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Currency exposures: lessons learned in Mexico.

Major and continuous devaluations of a nation's currency have long been a reality of the global economy, with the recent peso crisis in Mexico among the more newsworthy. These realignments of international monetary parity present multinational risk managers with a challenge that calls for their best insurance, financial, analytical and political skills. To deal effectively with this exposure, risk managers and their organizations must first recognize the problem, develop a means of predicting it and have a plan of action in place should a devaluation occur.

Reduced to its simplest terms, the devaluation of a country's currency means that it costs more of a nation's devalued money to buy foreign funds. When a country devalues its currency, thus making foreign currencies more costly, it follows that imported goods also become more expensive. In most emerging economies (where devaluations tend to be more common), sophisticated industrial machinery is often imported as a matter of necessity. In the case of certain companies such as those in the pharmaceutical, electronic and chemical industries, raw materials may be imported as well.

To illustrate how drastically values can change, consider the hypothetical case of XYZ Corporation operating in Mexico (Table 1). In Mexico, the use of fire forms that require 100 percent insurance to value are still the prevalent market practice. Usually they are denominated in pesos (U.S. dollar policies are available, but not common). Failure to insure to full value can result in the application of a "proportional clause" or coinsurance penalty. Assuming it failed to adjust values after devaluation, XYZ Corp. could have been subject to a 37 percent coinsurance penalty on losses. In this example, drawn from an actual situation, the insured went from a sound insurance program to an unchosen and unanticipated retention of US $9,278,000 (assuming a total loss). Additionally, many Mexican business interruption policies contain wording that links coverage to the adequacy of values reported under the property damage policy. Noncompliance with this condition could complicate or jeopardize a business interruption loss settlement. Clearly, then, the loss potential presented by a major currency devaluation is nothing less than catastrophic.

Table 1 XYZ Corporation

Value in U.S. Dollars (Actual)

Imported Machinery

US $15,000,000

Peso Equivalent Before December 1994 Devaluation (US $1 = 3.44 Pesos) and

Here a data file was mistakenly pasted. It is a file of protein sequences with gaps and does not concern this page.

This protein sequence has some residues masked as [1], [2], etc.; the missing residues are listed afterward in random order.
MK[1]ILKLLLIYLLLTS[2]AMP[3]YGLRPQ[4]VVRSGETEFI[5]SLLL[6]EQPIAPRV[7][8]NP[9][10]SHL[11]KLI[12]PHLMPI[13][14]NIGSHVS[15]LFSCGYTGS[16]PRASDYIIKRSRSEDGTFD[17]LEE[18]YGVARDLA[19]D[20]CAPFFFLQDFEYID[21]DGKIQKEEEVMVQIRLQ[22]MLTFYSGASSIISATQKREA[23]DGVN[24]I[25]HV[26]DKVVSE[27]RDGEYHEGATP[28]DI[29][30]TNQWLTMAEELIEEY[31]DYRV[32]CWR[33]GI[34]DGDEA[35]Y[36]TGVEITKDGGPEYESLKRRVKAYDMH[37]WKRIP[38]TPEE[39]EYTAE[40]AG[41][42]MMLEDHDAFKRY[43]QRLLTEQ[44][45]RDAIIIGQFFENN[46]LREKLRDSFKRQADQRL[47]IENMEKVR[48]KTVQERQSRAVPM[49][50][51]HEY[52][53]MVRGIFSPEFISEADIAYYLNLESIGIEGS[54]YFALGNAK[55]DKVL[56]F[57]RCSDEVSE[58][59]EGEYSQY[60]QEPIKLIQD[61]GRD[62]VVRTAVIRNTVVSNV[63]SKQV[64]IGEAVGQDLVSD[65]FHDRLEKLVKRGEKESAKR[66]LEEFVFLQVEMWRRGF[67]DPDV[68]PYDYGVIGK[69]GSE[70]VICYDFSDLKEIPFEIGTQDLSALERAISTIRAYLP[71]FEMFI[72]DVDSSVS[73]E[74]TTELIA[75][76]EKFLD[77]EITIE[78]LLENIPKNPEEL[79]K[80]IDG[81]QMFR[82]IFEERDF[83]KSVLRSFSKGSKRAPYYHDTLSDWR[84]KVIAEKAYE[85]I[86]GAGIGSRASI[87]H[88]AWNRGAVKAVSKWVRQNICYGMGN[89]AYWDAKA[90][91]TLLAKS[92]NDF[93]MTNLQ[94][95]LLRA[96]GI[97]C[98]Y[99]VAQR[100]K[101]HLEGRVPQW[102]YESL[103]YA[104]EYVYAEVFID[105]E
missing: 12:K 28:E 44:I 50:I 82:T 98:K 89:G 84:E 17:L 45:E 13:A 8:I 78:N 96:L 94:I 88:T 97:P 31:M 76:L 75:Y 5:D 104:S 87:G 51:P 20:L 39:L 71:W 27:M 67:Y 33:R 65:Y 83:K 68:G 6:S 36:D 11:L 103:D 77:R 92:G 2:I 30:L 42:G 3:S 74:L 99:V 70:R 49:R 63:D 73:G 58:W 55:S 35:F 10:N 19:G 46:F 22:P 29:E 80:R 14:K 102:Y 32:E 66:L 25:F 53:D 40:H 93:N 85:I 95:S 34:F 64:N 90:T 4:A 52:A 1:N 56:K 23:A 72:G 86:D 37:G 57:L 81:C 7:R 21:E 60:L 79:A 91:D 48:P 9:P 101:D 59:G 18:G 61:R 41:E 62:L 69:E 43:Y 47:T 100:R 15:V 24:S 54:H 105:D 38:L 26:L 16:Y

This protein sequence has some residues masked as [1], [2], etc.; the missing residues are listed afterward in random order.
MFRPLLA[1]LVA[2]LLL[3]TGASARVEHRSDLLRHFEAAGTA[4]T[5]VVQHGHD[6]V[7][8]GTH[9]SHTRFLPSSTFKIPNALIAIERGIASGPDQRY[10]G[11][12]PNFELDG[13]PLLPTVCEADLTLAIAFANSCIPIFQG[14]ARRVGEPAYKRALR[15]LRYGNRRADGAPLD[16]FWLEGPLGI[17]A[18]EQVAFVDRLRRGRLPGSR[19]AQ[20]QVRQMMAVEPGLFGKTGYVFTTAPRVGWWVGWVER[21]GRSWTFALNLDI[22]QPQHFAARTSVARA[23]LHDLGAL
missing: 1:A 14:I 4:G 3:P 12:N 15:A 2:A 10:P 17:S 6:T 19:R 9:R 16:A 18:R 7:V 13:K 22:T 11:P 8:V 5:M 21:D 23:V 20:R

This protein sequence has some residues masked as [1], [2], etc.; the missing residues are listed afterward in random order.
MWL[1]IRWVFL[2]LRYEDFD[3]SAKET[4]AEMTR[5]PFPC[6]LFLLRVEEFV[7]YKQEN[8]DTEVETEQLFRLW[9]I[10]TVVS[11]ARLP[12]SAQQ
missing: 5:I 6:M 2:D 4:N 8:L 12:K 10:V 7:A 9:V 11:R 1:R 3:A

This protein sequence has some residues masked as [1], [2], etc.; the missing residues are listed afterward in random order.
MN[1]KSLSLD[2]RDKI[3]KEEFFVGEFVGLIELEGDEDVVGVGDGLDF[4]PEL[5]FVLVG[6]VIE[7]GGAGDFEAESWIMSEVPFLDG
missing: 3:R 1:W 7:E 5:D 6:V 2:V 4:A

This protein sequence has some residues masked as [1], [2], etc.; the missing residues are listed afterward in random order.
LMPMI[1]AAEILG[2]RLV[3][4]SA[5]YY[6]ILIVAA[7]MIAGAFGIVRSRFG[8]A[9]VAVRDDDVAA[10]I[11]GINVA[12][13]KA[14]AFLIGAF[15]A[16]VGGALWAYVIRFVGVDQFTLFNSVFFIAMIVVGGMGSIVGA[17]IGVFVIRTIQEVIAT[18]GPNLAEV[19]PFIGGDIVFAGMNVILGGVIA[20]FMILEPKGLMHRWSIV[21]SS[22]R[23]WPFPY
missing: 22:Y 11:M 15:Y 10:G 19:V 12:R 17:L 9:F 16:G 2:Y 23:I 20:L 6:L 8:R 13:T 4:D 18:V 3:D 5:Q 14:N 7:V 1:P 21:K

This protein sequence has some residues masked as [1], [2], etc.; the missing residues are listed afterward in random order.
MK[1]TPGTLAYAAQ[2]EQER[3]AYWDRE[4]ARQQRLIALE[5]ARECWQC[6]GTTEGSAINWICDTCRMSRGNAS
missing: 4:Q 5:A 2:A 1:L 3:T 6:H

Amount Insured

Pesos 51,600,000

Peso Equivalent After December Devaluation (US $1 = 5.47 Pesos)

Pesos 82,050,000

Underinsurance in Pesos and Dollars

Pesos 30,450,000

US $5,567,000

Value in U.S. Dollars (Actual)

Imported Raw Materials and Finished Product Purchased from Abroad for

Resale

US $10,000,000

Peso Equivalent Before December 1994 Devaluation (US $1 = 3.44 Pesos) and

Amount Insured

Pesos 34,400,000

Peso Equivalent After December Devaluation (US $1 = 5.47 Pesos)

Pesos 54,700,000

Underinsurance in Pesos and Dollars

Pesos 20,300,000

US $3,711,000

HANDWRITING ON THE WALL?

No one can predict with certainty the impending devaluation of a country's currency. Nonetheless, most devaluations have been preceded by one or more of the following major warnings that should alert the risk manager and other parties involved to the possibility of a devaluation:

Increasing foreign indebtedness. This situation requires government intervention to protect the integrity of the country's currency.

Deficit trade balance. As a devaluation acts as an immediate incentive for additional exports (which have been made less expensive and thus more competitive in world markets) and a disincentive for imports (that, conversely, are made more costly), the government may decide a devaluation is the best corrective measure available.

High inflation and increasing rates of inflation. If domestic prices rise above levels found in other countries, a devaluation may be necessary to regain economic equilibrium.

Changes in quotations on the foreign exchange markets. The traders in these markets are professionals with substantial research backing up their buy/sell decisions. By following their quotations, corporations can benefit from the considerable investigation they have conducted.

Capital flight. When capital begins to leave the country, it indicates that domestic investors have lost confidence in their own currency. The capital depletion affects local industry, thus beginning a vicious cycle.